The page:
The board of directors of the Texas-based Austin Board of Realtors (ABoR) has rejected a controversial proposal that it change its Internet Data Exchange (IDX) policy to require prominent display of listing agents.

At a May 30 meeting, ABoR’s board did, however, vote unanimously to update its IDX policy to come in line with a policy update approved by the National Association of Realtors (NAR) at its midyear meeting in Washington, D.C., last month. The update clarifies IDX policy on the use of mobile devices and abbreviated (200 characters or fewer) listing announcements through social media channels like Facebook, Twitter and LinkedIn.

ABoR’s action gave a "business-as-usual" nod to what had become a hot-button issue for some members, said ABoR board chairman Leonard Guerrero.

As of now, ABoR’s IDX policy clarification mirrors NAR’s: "Properties aggregated via IDX will identify the listing firm on a stand-alone line that reads ‘Property listed by.’" As such, the listing agent’s name/info is not shown, and the attribution line itself appears at the very bottom of the listing detail page.

Proponents of a rule change requiring prominent display of the listing agent’s contact info said that the listing agent or broker is in the best position to answer questions about a property from prospective buyers. If prospective buyers see the listing agent’s contact info prominently displayed with each listing, they are more likely to contact that agent with questions about the property, even if they discover the listing on another broker’s IDX site.

Some opponents of a rule change said some listing brokers and agents welcome opportunities to also serve the buyer in the same transaction, a situation known as dual agency in other states.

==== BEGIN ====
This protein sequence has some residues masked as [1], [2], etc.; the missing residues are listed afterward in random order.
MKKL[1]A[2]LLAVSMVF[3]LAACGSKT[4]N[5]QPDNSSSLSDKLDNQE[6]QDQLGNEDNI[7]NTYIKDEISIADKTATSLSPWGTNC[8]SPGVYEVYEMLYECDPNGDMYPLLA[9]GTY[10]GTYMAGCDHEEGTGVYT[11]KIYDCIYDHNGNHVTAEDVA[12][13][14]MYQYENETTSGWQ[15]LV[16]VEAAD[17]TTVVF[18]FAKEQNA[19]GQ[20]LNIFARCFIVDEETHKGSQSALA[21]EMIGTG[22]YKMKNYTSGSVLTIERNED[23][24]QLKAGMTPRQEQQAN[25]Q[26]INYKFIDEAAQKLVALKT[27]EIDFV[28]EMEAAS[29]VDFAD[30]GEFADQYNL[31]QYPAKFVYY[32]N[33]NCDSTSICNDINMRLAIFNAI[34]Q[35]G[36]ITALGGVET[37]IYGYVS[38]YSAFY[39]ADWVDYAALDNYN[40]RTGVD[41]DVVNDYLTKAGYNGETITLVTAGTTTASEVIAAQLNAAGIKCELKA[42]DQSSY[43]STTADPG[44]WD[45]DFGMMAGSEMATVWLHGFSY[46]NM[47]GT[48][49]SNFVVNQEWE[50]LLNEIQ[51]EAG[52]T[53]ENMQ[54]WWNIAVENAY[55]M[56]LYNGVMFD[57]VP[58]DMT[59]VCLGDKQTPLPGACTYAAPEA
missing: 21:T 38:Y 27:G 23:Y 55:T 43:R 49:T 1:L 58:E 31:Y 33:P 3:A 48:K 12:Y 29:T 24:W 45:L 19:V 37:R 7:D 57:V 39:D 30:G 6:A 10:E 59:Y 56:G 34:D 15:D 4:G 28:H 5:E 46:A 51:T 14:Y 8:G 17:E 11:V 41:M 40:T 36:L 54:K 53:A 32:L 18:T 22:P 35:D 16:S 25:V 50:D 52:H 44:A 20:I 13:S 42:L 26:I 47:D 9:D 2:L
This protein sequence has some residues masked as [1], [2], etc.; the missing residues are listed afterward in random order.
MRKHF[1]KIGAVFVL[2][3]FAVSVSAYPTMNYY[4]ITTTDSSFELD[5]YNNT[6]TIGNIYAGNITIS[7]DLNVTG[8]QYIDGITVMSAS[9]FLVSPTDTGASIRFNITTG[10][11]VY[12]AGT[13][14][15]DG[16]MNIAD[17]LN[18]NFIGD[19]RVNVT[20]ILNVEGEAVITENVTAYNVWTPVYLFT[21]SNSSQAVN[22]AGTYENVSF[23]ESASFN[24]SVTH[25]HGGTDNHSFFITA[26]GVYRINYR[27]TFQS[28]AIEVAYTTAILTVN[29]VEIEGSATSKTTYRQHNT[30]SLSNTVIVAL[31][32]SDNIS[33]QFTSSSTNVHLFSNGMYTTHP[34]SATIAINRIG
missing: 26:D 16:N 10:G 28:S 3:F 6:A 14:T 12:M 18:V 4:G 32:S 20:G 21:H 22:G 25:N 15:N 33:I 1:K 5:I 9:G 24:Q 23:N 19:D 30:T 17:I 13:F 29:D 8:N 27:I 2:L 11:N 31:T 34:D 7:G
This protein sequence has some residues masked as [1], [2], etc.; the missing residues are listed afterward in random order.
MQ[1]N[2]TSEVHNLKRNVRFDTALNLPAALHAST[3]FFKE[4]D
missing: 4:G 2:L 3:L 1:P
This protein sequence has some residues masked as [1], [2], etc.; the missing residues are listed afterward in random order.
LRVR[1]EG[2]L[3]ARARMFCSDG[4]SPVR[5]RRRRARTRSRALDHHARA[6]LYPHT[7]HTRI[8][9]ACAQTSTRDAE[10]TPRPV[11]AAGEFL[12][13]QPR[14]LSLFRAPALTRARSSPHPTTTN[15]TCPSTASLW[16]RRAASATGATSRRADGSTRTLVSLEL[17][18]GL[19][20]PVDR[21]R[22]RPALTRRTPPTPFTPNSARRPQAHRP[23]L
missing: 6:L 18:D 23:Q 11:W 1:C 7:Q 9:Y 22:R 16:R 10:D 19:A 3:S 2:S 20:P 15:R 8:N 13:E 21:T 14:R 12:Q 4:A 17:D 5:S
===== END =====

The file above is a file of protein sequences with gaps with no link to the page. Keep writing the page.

Debate over ABoR’s IDX policy came to a head earlier this year after Cord Shiflet, an agent with luxury broker Moreland Properties, started an online petition aimed at prompting ABoR to reconsider its policies regarding the display of listings. It read, in part:

"Any listing that is syndicated to other websites through IDX, VOW, etc., should immediately and clearly show the listing agent and listing office. I do not like the current policy that simply has the language ‘listing courtesy of XYZ Realty.’ I believe the public needs to clearly understand who is the listing agent on every property. "

Austin luxury broker, Michele Turnquist, who supported the petition, cited service, accuracy and privacy concerns as motivations for her endorsement of it.

Others were strongly opposed.

"I think the reality is luxury listing brokers pushing this were finding they were dealing with (buyer’s agents) more often and not getting both sides of the transaction. They figured out the (buyer’s agent) probably came to work with their client through effective website marketing that included IDX feeds, didn’t like it, and decided to try and change (ABoR’s) IDX policies," wrote Ted Mueller, an Austin Realtor and ABoR member, commenting on a May 23 Inman News article.

The petition was all about getting a debate started, wrote Shiflet in a comment to the same article. "The goal was simply to get a discussion started," he wrote.

Shiflet is also the chair of ABoR’s MLS committee, which considered the motion in a heated session a week before ABoR’s leadership unanimously approved its decision Wednesday.

Guerrero, for one, hopes ABoR has put the matter to bed, at least for now. "We hope we have," Guerrero said.

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